Review your credit reports with a fine-toothed comb and make a list of every fraudulent account and every unauthorized credit inquiry, if any. This information will be important when you file your identity theft report and notify the credit bureaus of the fraud.

Hopefully the fraud alerts and/or credit freeze you placed on your credit reports will prevent any new fraudulent accounts from being opened in your name. But if you think a fraud alert is not strong enough and a security freeze is overkill, then subscribing to a credit monitoring service might give you a little peace of mind.

Credit monitoring services passively track the information on your credit reports for changes that are indicative of fraud, like new inquiries or newly opened accounts. There are monthly fees associated with most credit monitoring services so you will have to decide if the cost is worth the benefits.

4. Complete an identity theft report

Once you have checked your credit reports and confirmed that you have indeed become the victim of identity theft then it’s very important to file an identity theft report. An identity theft report can be defined as any police report or fraud report filed with a law enforcement agency.

Filing an identity theft report will be useful should you wish to file an extended fraud report and also when you contact the credit bureaus to begin the process of cleaning up the damage to your credit reports.

There have been many instances in the past where consumers have attempted to game the credit reporting system by filing an identity theft report in order to have negative but accurate accounts removed from their credit reports. Filing a false identity theft report might seem like a shortcut to better credit, but doing so can have some very serious legal consequences. Filing knowingly false disputes with the credit reporting agencies is one thing but filing knowingly false police reports is illegal.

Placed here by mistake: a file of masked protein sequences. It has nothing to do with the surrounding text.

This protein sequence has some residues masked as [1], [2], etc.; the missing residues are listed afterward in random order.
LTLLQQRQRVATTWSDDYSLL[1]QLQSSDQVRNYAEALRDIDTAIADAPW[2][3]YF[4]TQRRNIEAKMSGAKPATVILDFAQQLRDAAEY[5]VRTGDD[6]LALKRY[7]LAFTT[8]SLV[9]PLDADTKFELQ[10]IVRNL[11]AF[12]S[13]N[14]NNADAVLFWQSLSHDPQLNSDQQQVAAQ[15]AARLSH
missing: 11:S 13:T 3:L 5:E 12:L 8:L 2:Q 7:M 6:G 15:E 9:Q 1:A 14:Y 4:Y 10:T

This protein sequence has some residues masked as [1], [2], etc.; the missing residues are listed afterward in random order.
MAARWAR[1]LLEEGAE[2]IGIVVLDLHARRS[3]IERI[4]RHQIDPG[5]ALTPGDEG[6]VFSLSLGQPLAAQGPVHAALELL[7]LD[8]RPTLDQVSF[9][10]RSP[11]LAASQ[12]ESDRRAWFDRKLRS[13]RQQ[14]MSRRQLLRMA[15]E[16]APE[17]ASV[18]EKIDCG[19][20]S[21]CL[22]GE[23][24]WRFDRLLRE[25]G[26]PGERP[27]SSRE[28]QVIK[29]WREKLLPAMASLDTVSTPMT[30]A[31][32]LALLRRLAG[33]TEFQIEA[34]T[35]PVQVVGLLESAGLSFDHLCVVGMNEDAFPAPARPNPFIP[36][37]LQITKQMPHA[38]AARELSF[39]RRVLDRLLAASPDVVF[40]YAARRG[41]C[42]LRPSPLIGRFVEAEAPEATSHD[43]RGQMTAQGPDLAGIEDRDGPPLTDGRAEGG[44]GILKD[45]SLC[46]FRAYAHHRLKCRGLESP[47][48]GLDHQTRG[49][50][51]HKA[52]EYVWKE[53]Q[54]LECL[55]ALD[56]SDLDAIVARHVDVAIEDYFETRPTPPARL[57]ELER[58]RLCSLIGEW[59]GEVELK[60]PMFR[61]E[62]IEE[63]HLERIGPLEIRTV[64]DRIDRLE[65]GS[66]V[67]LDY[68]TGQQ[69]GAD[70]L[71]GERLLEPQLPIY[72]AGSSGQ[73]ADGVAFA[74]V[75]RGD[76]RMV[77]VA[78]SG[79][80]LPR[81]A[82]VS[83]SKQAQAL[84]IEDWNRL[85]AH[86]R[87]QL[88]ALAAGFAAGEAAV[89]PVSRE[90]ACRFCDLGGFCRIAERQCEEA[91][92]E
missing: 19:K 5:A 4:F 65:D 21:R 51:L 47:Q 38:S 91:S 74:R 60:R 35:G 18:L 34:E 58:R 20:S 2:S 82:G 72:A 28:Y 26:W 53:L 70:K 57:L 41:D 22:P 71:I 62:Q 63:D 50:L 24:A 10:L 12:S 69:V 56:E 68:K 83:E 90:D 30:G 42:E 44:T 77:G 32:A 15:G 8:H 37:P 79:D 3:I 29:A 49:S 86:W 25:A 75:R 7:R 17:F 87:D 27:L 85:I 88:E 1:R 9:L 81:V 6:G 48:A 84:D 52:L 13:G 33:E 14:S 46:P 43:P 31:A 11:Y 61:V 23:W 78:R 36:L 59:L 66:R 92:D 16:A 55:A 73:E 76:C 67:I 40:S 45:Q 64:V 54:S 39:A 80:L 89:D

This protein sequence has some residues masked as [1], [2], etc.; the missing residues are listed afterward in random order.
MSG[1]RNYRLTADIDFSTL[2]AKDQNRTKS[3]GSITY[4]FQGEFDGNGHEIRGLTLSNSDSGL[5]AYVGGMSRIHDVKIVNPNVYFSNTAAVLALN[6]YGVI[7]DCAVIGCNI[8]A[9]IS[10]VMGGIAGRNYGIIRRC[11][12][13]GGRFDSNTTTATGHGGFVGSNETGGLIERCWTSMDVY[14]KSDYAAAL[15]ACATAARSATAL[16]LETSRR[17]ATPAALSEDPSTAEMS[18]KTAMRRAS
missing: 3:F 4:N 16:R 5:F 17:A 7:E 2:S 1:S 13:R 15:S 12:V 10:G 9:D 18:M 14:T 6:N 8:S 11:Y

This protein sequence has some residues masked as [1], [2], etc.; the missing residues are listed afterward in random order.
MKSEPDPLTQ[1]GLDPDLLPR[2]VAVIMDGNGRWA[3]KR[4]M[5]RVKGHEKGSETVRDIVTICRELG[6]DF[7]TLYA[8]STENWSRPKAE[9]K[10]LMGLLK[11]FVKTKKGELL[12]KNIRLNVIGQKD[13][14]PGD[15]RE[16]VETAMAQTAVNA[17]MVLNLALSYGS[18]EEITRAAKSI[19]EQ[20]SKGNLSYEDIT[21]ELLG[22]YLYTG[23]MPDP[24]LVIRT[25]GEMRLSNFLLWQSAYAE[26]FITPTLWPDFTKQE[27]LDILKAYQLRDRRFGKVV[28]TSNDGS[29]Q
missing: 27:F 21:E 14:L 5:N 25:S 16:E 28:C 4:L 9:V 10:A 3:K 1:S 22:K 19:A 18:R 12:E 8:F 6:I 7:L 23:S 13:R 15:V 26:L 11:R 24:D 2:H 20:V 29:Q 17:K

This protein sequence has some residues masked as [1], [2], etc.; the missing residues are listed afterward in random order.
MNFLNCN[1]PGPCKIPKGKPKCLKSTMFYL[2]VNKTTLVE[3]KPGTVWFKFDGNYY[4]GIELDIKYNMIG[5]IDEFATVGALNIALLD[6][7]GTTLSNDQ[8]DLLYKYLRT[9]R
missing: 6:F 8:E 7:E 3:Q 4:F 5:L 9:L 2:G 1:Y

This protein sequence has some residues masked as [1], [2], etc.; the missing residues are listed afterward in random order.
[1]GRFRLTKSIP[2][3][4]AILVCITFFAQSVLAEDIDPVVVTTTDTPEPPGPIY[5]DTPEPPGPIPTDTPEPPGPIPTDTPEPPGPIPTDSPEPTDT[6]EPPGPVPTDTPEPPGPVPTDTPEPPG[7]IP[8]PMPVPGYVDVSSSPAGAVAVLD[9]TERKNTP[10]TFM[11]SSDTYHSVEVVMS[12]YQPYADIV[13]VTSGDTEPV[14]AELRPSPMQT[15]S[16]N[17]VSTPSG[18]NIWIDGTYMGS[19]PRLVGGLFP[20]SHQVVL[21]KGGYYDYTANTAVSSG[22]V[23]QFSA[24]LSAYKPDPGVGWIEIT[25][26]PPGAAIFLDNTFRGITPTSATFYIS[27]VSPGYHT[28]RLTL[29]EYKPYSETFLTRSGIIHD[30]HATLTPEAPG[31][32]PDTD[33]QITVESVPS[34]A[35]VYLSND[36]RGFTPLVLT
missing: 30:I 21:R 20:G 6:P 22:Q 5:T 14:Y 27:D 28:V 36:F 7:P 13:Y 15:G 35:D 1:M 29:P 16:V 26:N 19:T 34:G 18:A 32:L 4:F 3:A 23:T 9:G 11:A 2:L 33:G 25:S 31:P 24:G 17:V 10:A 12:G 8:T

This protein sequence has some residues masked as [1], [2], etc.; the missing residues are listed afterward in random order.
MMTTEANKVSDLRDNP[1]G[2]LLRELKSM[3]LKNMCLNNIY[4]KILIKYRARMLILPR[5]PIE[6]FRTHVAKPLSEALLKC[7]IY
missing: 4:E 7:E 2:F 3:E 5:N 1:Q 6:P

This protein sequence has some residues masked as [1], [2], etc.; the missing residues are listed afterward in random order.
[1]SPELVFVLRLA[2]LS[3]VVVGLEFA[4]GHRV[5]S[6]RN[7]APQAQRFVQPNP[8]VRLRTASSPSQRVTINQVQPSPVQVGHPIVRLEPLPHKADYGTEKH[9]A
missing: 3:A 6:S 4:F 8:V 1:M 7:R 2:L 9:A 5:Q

5. Clean up the damage

Once you have completed your identity theft reports and made a list of the fraudulent accounts and unauthorized inquiries plaguing your credit reports then it’s time to contact the credit bureaus directly (Equifax, Trans Union, and Experian).

You can and should file your dispute independently with each of the three credit bureaus regarding all of the fraudulent information appearing on your credit reports. Be sure to include a copy of your identity theft report with your disputes.

When you notify the credit reporting agencies that you have fraudulent information as a result of identity theft,  they have an obligation to move much more quickly than they would in the standard credit report dispute process. The credit reporting agencies are required to block the fraudulent accounts from your credit reports within just four business days from the date they are notified of the identity theft.

About the author

John Ulzheimer


    • Hi VA,
      There’s no list out there of all the accounts that have been hacked yet. However, if Yahoo thinks that yours is one of those that was compromised, you will be prompted to enter a new password. Do so as soon as possible. Additionally, remove your important information from your Yahoo account (such as emails that may include sensitive information, like credit card numbers, passwords, and more) and watch your accounts to see if anything changes. Hope that helps!

  • My credit have information with fraud on it. And Equifax will not let me dispute them. It makes believe that they are trying to keep my score down as well.